In the afterglow of yesterday’s Independence Day and the reiteration of principles of good governance and democracy, serious questions have arisen about the government’s main promise to restore the Rule of Law. The independence of the judiciary, the police and the Attorney General’s Department are key factors in this process. While progress has been made in the restoration of judicial independence, a crisis has arisen over the appointment of the State’s main legal officer, who is the Attorney General. In the highest traditions of the legal process, the Attorney General is allowed to act independently and is the chief legal officer of the State, not the government in office.
Amid reports that some sections are pushing for the senior-most officer in the Attorney General’s Department to be bypassed in the appointment to replace the Attorney General Yuwanjana Wijetillake who retired on January 9 this year, questions are being raised about the role of the Constitutional Council in this issue.
The senior most officer is Solicitor General Suhada Gamalath who according to most legal analysts has a good record of being efficient and is known to be beyond corruption which had spread like a cancer during the former regime. However, some influential sections are reported to be trying to prevent his appointment and instead bring in an outsider or someone junior to the Solicitor General.
This has created a major dilemma for the independent, all party Constitutional Council headed by Speaker Karu Jayasuriya. When it was set up last year in terms of the 19th Amendment, the people had high expectations that it would take steps for the appointment of an Independent Elections Commission, an Independent Police Commission and an Independent Public Services commission among others. According to 19A provisions the President has to recommend the person to be appointed as the AG and the Constitutional Council must approve it. But some other process appears to be going on now.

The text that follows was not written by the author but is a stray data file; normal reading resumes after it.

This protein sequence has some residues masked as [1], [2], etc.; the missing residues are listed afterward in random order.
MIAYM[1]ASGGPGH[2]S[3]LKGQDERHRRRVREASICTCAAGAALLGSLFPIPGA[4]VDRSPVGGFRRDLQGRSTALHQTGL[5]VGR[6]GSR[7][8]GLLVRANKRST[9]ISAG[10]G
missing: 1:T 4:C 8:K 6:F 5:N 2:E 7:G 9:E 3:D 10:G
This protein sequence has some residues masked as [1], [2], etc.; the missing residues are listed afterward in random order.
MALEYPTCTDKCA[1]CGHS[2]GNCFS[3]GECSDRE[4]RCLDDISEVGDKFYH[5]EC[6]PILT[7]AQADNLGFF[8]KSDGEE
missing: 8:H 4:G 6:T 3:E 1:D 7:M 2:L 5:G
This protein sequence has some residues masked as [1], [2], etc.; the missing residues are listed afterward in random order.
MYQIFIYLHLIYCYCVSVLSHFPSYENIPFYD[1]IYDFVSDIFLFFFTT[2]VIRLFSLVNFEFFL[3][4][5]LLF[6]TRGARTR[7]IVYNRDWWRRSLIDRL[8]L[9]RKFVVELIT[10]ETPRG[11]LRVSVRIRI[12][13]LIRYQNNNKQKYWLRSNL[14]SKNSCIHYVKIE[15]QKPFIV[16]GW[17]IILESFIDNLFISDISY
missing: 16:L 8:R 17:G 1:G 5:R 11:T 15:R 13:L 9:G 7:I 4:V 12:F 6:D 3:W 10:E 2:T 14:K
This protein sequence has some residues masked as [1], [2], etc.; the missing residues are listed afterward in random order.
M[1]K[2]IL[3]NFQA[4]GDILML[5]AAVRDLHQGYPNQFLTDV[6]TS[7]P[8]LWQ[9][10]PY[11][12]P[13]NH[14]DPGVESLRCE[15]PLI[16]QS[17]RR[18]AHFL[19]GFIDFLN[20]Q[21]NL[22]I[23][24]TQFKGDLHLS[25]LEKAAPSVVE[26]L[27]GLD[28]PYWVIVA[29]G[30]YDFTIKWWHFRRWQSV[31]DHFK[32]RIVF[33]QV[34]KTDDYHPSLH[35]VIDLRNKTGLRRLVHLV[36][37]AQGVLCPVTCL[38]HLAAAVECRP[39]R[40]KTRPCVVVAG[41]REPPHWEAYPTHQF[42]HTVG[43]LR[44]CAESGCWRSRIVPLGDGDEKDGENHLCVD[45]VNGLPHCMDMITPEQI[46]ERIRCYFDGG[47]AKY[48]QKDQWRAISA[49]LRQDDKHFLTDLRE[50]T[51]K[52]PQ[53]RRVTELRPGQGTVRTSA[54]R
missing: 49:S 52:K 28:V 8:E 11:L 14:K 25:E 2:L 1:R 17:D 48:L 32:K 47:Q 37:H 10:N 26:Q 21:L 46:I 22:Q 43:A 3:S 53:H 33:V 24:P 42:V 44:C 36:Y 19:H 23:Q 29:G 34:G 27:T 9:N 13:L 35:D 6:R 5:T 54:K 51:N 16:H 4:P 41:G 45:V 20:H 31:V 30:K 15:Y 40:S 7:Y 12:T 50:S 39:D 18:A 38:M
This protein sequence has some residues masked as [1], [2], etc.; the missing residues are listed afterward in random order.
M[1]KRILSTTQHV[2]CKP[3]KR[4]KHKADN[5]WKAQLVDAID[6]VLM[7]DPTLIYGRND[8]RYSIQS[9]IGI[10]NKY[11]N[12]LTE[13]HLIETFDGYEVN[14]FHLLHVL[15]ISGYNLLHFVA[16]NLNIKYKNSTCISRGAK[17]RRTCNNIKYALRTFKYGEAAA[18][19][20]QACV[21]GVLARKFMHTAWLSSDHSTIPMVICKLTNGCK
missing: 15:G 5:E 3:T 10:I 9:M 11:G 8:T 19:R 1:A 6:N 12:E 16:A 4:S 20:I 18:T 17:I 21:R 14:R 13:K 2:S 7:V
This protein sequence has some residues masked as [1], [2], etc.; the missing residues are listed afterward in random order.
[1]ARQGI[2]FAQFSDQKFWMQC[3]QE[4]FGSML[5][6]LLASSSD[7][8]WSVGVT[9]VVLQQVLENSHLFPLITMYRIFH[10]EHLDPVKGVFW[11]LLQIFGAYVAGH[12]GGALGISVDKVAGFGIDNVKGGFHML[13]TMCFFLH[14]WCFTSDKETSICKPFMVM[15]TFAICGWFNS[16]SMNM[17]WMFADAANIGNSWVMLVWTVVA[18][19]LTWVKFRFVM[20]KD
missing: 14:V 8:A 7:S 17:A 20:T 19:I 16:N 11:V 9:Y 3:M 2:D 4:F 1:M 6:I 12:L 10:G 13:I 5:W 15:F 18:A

During the Rajapaksa regime and even during other administrations, political patronage played a key role in appointments to key posts such as that of the Attorney General. Under the 19th Amendment serious questions of law and a constitutional crisis could arise if the senior officer was bypassed.
The internationally known legal expert Dr. Nihal Jayawickrama has pointed out that the Constitutional Council would become a rubber stamp if it does not question the recommendation made by the President in a situation where the Attorney General’s Department’s senior-most officer is bypassed. He says proper procedures have not been laid down regarding the role and powers of the Constitutional Council in relation to making important appointments.
The senior legal expert says that even the President should justify his nomination if he wants to appoint an outsider or a junior as the Attorney General bypassing the officer who is next in line. This would be the ideal reflection of democracy and Yahapalanaya or good governance.
Dr. Jayawickrama says the Constitutional Council, a supreme independent body should question the President and ask for reasons why the officer next in line is being bypassed. Valid reasons should be given as to why this is being done. The Solicitor General was twice appointed as acting Attorney General and there is apparently no major reasons why he should not get the post except that some ministers and pro-government lawyers are not in favour for personal or other reasons.
Additionally in terms of the 19th Amendment the powers exercised by the Executive President are now subjected to judicial review. This could be done under the Constitution’s Article 126 -- fundamental rights jurisdiction.
Another question is whether the Constitutional Council can act in an arbitrary manner, violating the principles of natural justice. For example when the Executive President nominates an officer for the post of Attorney General or Auditor General and if that nomination is not acceptable to the majority of CC members, they could reject the nomination if a proper inquiry is not held or if the officer is not given the opportunity to respond to any allegation against him or her.
This would lead to conflicts or disarray and undermine the 19A. It seems that those who drafted 19A do not appear to have realized that this procedural lacuna could cause serious problems. The law is not an ass and certainly cannot be a politician’s ass.